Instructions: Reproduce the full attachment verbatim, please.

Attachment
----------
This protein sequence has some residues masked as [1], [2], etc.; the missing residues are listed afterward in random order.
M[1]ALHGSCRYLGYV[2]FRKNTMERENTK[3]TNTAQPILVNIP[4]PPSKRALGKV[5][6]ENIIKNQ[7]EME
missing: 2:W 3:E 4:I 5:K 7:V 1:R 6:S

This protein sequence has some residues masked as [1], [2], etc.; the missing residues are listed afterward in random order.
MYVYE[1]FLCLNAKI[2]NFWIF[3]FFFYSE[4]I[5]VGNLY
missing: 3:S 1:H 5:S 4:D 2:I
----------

This protein sequence has some residues masked as [1], [2], etc.; the missing residues are listed afterward in random order.
M[1]ALHGSCRYLGYV[2]FRKNTMERENTK[3]TNTAQPILVNIP[4]PPSKRALGKV[5][6]ENIIKNQ[7]EME
missing: 2:W 3:E 4:I 5:K 7:V 1:R 6:S

This protein sequence has some residues masked as [1], [2], etc.; the missing residues are listed afterward in random order.
MYVYE[1]FLCLNAKI[2]NFWIF[3]FFFYSE[4]I[5]VGNLY
missing: 3:S 1:H 5:S 4:D 2:I